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Below is an article outlining how to quiet the caboose in answer to Cramdens' question in "Photo of the Day". J.B.

"Does your 977 caboose 'buzz'? Well this is normal, but if you want to eliminate that 'buzz' here is a solution submitted by Alex Mendelsohn. (Paul)

Start by carefully removing Mr. Rubber with a small pair of pliers. Gentle lifting will separate the lil guy from the swing arm. Set him aside.

The "rivets" on the 977 caboose are splined pins. They're easily removed by rapidly heating them with a soldering iron. I used a well tinned chisel-point soldering iron of about 75 W capacity.
If you keep the tip scrupulously clean by frequently wiping it on a wet sponge, it won't mark the splined pins with any solder. I simply heated the pins for about ten seconds each, and pulled each one straight out with a pair of needle nose pliers. Easy!

Next I placed the caboose on the bench with the solenoid assembly to my right. I then snipped the wire that leads from the uninsulated truck; I cut it about 1/4-inch back from where it's staked to the solenoid coil. That way, there's no strain on the coil termination itself.

By the way, Gilbert expertly left a tiny "service loop" at the truck. That's a nice touch which gives the stranded wire an extra measure of flexibility as the truck swivels. Don't pull the wire too tight and crimp that little loop.

I left the original lamp wiring in place and clipped the wire leading from the insulated truck (opposite end of caboose) where it terminated on the solenoid. This left the solenoid isolated; the original wiring has one end of the solenoid connected to the uninsulated truck.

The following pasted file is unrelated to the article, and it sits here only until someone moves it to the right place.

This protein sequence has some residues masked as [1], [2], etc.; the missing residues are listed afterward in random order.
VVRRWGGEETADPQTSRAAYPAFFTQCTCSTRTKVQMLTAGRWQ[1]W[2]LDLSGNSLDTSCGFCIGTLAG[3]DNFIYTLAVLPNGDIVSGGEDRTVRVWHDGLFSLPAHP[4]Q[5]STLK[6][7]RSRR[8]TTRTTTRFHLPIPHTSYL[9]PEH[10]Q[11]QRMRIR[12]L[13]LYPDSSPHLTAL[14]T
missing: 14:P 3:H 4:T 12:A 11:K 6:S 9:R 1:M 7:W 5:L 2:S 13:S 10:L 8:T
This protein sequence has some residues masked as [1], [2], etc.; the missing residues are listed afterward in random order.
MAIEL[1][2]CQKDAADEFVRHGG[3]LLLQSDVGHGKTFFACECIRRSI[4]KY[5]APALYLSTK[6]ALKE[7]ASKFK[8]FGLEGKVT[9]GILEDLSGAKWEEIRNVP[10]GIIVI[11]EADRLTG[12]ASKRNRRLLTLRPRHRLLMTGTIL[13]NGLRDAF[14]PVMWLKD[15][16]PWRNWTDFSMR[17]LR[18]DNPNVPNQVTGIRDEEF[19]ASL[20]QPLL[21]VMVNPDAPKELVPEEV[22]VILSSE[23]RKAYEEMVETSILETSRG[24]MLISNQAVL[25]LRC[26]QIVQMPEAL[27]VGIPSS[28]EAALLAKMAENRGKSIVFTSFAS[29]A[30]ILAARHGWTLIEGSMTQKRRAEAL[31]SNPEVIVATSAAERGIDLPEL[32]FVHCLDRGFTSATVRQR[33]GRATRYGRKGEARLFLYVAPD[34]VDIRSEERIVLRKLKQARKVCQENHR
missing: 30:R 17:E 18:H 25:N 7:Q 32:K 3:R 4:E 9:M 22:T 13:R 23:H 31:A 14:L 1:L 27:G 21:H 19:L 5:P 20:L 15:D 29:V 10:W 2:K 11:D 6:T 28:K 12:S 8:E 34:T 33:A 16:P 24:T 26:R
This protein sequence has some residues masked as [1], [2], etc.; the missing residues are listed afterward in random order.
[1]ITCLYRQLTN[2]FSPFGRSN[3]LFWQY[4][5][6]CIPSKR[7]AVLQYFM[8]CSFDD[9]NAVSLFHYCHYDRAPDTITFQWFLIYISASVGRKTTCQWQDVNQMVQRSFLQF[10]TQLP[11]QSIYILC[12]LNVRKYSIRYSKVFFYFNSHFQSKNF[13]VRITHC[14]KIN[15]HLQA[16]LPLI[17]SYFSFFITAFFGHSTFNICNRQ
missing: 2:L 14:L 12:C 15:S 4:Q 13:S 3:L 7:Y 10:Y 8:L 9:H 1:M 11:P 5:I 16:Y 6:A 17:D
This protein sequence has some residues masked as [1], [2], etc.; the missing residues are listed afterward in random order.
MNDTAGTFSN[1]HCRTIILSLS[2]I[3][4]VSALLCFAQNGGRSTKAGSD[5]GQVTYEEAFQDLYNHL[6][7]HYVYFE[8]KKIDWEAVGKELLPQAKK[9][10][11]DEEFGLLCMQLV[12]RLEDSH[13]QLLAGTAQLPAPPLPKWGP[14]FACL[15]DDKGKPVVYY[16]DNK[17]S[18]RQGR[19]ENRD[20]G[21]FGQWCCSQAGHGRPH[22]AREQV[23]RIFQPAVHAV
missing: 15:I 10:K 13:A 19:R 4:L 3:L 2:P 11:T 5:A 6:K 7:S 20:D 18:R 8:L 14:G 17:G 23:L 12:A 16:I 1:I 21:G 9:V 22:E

Next I installed a "block"-style full wave bridge rectifier next to the lamp, using a small piece of double-sided tape to hold it in place.

The rectifier I had in my junkbox was rated at a hefty 15 Amps. It was originally intended for use in a power supply for a 100 W stereo amplifier! It measures about 1.25 inches square and perhaps 3/4 of an inch high--including the terminals. Overkill, but who cares?

You could substitute four discrete 1 Amp diodes (such as 1N4001 or 1N4002 types) for the preassembled bridge (I described this in my notes for the reversing handcar). But, if you purchase an insulated bridge, as mine was, so much the better. By the way, some bridge rectifier assemblies have a metal base. If you get one of those, take care to insulate it from the circuitry inside the caboose.

Now, solder the lead from the insulated truck to the "AC" input terminal (either terminal will do) on the bridge. These terminals are sometimes marked with a little squiggly sine wave symbol; sometimes they're marked "AC". Solder the stranded wire from the uninsulated truck to the other "AC" input on the rectifier block.

Then wire the (+) and (-) outputs from the bridge to the solenoid. Polarity doesn't matter.

That's all there is to it. Reassemble the caboose. It's not hard to do. I found that the splined pins simply press-fit back into place without the need for any adhesive or heat.

Put the flagman back on and press him into place. Place the caboose on the track and apply the throttle. You'll find that the flagman is now stable and quiet! However, there is a caveat.

You MUST now run your caboose on AC!

It will not work on DC trackage.

By the way, I initially tried using a simple single diode half wave rectifier and a 100-microfarad electrolytic filter capacitor, but the solenoid didn't like half wave DC. It chattered. The bridge is the way to go."
 

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Awesome! Thank you for this. Not sure that the dis-assemby of my 979 is the same, but this is a (big) step in the right direction.
 

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You can by bridge rectifier's from a good electronic supply house like Mouser or Digikey and then you won't need individual diodes. I like to use the square type and as Sagas said then you can tape them in place with double sided tape.
 
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